“My Dear Dr. Shaw: Thank you for your letter of yesterday. I do entirely approve of the action taken by the Women’s Committee in executive session, namely, that a 3-inch black band should be worn, upon which a gilt star may be placed for each member of the family whose life is lost in the service, and that the band shall be worn on the left arm. I hope and believe that thoughtful people everywhere will approve of this action, and I hope that you will be kind enough to make the suggestion of the committee public, with the statement that it has my cordial indorsement. Cordially and sincerely yours, WOODROW WILSON.” In an explanatory statement on the subject the Women’s Committee says:

The action of the committee at this time is prompted by a feeling on their part that we should determine beforehand the attitude we are to take toward the inevitably growing death roll of the defenders of our country. The wearing of such insignia will, they feel, express better than mourning the feeling of the American people that such losses are a matter of glory rather than of prostrating grief and depression.

For a long time the Women’s Committee has been receiving letters from women urging some such action on their part. The determined avoidance of mourning by English women has been much commented on and praised. One woman. who advocates this step has four sons in the service one of whom has already been killed. She wrote recently: “I know the costliness of such supreme glory and sacrifice, and have felt both the selfish temptation to hide my pain behind a mourning that would hold off intrusion and the inspiration and stimulus of keeping up to my gallant son’s expectation that I should regard his death as a happy promotion into higher service. Patriotism means such exalted living that dying is not the harder part.”

The insignia which has been chosen by the Women’s Committee is of a kind that can readily be made at home out of whatever material can be procured. The band is to be black and 3 inches wide—the stars gilt, and one for each member of the family who has lost his life in service. These stars may be gold, of gilded metal, or satin, or of cloth. The design will not be patented, and the insignia will never become a commercial article.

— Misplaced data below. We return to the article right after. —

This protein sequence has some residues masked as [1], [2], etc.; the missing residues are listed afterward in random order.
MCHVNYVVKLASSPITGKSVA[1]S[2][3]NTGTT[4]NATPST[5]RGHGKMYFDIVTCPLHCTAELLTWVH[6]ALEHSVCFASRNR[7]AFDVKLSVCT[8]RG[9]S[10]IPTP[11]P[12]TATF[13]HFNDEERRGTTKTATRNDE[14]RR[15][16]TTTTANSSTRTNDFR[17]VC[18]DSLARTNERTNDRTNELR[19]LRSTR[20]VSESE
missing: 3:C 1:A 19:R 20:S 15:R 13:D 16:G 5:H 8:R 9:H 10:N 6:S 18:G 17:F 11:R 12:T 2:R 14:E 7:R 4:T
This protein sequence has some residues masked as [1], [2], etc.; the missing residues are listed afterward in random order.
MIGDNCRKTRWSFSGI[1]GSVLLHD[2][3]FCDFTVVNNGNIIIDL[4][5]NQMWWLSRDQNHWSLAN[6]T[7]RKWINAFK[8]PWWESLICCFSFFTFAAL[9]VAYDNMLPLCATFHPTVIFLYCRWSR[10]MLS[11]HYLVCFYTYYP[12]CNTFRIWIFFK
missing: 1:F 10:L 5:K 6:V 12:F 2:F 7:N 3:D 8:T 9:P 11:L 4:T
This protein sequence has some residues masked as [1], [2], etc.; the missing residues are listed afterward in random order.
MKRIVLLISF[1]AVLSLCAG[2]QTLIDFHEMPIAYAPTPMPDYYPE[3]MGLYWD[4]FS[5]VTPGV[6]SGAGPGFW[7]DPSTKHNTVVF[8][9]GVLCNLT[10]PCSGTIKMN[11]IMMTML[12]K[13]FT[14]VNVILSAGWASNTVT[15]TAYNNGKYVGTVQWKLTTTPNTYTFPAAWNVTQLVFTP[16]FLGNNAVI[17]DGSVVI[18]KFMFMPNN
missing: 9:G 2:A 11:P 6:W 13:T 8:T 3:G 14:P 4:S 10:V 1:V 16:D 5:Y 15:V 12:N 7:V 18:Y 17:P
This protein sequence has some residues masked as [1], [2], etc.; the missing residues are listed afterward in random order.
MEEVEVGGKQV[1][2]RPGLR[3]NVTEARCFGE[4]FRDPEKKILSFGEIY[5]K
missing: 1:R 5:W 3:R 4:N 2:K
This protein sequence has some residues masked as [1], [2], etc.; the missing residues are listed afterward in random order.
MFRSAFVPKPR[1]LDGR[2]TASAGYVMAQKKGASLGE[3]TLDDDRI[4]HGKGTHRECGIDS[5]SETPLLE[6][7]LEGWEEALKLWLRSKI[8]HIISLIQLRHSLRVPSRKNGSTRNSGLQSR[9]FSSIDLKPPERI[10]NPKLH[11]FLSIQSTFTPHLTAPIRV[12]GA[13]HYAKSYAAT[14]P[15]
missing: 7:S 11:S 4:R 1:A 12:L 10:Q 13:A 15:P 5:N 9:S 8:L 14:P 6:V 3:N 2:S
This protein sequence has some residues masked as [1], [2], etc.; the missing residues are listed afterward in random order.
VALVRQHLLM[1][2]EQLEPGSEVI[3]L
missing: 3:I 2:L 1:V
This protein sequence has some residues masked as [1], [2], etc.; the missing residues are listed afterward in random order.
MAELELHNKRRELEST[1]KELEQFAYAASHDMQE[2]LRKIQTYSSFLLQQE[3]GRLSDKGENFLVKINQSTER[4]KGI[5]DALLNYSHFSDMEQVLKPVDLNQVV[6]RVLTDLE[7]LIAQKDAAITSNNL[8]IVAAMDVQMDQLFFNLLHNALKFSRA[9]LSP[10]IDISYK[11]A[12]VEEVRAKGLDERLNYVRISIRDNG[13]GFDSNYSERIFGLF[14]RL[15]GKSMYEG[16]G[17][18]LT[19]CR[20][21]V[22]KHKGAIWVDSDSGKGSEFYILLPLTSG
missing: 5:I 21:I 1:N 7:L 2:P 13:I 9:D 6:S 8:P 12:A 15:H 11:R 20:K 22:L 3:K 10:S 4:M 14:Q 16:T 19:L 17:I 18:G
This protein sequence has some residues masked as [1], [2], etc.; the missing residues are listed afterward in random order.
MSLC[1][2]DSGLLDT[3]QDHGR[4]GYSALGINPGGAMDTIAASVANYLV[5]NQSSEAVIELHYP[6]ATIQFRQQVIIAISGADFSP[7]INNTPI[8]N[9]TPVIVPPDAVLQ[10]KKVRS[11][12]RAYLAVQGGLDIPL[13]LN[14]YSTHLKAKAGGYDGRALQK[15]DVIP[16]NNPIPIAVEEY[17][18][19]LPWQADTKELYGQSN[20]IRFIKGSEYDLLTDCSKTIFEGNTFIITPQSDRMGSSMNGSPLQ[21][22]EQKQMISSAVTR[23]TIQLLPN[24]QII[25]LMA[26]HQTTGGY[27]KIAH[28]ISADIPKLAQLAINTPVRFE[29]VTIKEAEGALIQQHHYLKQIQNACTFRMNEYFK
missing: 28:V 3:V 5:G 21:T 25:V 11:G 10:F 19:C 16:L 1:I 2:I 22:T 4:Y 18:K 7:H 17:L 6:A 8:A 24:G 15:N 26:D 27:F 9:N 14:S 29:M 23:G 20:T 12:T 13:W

Dry Goods, Volume 19, July 1918, p. 5

For a more detailed examination of the Gold Star mourning band history, see “The Use of Women’s Grief for Political Purposes in America During World War I,” by Linda L. Morgan

Chris Woodyard is the author of The Victorian Book of the DeadThe Ghost Wore BlackThe Headless HorrorThe Face in the Window, and the 7-volume Haunted Ohio series. She is also the chronicler of the adventures of that amiable murderess Mrs Daffodil in A Spot of Bother: Four Macabre Tales. The books are available in paperback and for Kindle. Indexes and fact sheets for all of these books may be found by searching hauntedohiobooks.com. Join her on FB at Haunted Ohio by Chris Woodyard or The Victorian Book of the Dead. And visit her newest blog, The Victorian Book of the Dead.

Grandmere Jeanneton: 1884

“GRANDMERE JEANNETON.”

I was smoking my after-dinner cigar and reading Figaro on the esplanade in Strasbourg, when I was accosted by an old woman who inquired in French for the nearest photographer. She wore the common dress of the Alsatian peasant, and her dusty shoes indicated a long foot journey, but under her linen head-dress fell her white hair round a face that, sunburnt and wrinkled and wearing traces of recent tears, yet was so beautiful in its expression of tender goodness and touching resignation not unmixed with a certain pride, that I involuntarily addressed her as “Grandmere,” and forgetting that I had promised a friend to await his arrival, offered to guide her to her destination.